I think caring and creativity are two completely different things. In the past creativity was linked to spirituality, and therefore the transcendant, the imaginal and the self sacrificing. The more creativity has seperated from that framework, the more it stands as an aesthetic practice, self preaservation (as in reproducing ones self), or (in its current pose as social commentary) a kind of visual journalism. These things call for awareness, but perhaps not emotional sensitivity, which is the wellspring of caring and compassion.
    I think we have accept that we cannot care about everything…we would be simply overwhelmed by the suffering and inequality around us if we did. And the only possible response would be to live a life of service to meet those needs. This is just not everyone’s calling. We all make choices related to our resources (emotional and practical) as to how much or what we can care about. Sometimes we step outside those choices when something moves us, or our priorities radically change. Some people choose only to be self interested, others create an edifice of self sacrifice to guarantee acceptance and gratitude. The ability to be truly helpful and effective is very rare and valuable.

  2. Glennie Bee says:

    Wow. What a polemic. Love it. I’ve always said too much art, too many artists, have their heads up their backsides. I see it all the time on Twitter: “Art changes the world!” No it bloody doesn’t, not any more: it should, but it doesn’t, simply because the vast majority of artists appear to have no concern with or relation to the world around them. It drives me mad, all this solipsistic ‘self-expression’ – as if anyone actually cares – and fatuousness.
    And so refreshing to see something about Jobs that isn’t hagiography.

    • Art can change the world, but it requires the sort of art that isn’t admiring itself in the mirror the whole time. Narcissism isn’t going to change the world for the better, I’m pretty sure. If artists are going to move the world away from violence and self-obsession, they’re going to have to be remarkable people first; great artists second. Thank you so much for your comments.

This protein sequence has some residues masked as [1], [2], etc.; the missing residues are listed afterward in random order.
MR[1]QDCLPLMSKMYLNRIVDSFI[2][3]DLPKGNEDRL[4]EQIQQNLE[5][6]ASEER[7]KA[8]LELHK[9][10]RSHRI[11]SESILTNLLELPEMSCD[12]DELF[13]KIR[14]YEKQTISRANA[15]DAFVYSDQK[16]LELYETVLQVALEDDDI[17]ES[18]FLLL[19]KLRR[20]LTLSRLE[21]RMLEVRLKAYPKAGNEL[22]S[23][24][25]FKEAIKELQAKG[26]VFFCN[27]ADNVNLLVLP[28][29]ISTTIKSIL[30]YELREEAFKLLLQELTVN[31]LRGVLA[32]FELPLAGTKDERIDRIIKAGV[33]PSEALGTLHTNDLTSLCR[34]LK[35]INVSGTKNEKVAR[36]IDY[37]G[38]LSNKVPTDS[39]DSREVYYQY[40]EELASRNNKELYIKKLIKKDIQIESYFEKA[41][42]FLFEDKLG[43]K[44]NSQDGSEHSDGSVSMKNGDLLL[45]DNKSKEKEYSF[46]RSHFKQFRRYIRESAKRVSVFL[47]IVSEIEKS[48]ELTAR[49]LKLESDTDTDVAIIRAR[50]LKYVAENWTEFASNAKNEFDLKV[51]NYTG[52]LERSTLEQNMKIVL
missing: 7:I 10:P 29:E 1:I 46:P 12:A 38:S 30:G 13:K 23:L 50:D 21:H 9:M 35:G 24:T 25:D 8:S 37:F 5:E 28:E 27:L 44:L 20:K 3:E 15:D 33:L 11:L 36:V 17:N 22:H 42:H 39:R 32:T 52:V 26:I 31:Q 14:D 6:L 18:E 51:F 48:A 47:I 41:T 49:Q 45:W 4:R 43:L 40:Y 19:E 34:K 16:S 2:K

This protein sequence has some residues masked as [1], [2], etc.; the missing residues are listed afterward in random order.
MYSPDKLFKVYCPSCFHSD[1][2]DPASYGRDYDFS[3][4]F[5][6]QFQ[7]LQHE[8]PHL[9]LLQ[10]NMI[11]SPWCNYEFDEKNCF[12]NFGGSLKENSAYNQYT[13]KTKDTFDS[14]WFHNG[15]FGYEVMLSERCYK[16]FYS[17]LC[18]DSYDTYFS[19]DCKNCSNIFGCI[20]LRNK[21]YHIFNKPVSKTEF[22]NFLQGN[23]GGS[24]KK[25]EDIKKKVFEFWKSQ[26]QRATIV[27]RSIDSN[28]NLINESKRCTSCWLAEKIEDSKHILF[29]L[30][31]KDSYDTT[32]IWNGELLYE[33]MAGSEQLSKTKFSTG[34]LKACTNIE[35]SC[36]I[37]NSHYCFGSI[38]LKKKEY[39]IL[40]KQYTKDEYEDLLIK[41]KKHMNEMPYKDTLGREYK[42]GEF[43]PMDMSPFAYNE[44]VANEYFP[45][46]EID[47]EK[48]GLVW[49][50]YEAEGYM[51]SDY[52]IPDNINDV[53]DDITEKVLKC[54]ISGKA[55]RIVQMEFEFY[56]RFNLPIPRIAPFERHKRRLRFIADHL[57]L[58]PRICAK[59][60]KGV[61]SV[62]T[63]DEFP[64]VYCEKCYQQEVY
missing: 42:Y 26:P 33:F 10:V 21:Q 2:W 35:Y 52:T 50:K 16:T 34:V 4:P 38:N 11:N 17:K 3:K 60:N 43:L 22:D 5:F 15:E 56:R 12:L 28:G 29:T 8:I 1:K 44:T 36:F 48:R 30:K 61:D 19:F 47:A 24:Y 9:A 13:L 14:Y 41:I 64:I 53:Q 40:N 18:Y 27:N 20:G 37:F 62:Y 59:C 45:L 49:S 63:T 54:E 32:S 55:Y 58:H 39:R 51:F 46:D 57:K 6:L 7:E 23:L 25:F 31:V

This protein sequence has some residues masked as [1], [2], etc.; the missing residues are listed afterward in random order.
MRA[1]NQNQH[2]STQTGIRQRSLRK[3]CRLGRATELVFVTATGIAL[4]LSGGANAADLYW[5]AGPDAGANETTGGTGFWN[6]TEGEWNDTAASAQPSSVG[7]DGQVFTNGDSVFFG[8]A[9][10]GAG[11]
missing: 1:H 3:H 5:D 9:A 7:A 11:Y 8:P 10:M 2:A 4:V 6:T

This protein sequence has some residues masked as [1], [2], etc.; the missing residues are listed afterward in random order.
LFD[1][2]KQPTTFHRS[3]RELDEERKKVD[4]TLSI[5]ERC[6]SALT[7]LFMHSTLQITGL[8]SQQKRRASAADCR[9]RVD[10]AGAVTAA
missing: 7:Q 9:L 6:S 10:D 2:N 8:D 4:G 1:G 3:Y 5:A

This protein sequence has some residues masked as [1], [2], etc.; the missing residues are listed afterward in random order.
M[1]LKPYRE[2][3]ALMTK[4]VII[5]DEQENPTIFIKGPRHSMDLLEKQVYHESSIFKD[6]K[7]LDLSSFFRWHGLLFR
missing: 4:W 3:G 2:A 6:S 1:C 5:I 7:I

3. Clare De Mayo says:

    I think lack of caring is actually a symptom, rather than a cause in itself. When people aren’t living authentically…connected to who they actually are at depth…I think they become cut off emotionally. I doubt anyone can really admonish anyone else to care, and people will always care about different things. But I think that caring and feeling comes from an open and honest approach to life, making peace with your own pain and embracing what matters to you. People can’t be bullied to care about the environment, or poverty, or social justice or whatever, in my opinion at least

  4. susangeckle says:

    Caring about the world around us doesn’t necessarily mean caring much for humans. I tend to be drawn more to nature than to people. I admire the geometry, pattern and beauty of even ‘ugly’ creatures like ticks, cockroaches and bats. They perform a role to the planet. Many humans are just litter on legs.

    I’ve come to the conclusion that humans just aren’t that important of a species. We’re like fleas on the back of the Earth, and we can be shaken off and gotten rid of. The Fukushima incident might be an extinction level event. It is far worse than the media is reporting. It won’t be that big of a loss if humans go extinct. Some other creatures will eventually evolve in our place. We had our day.

    • I don’t agree. I think humans are a remarkable species. They have capabilities that ticks can only dream about. I think it is a species whose preservation I would be advocating, even if I were not a member of that species.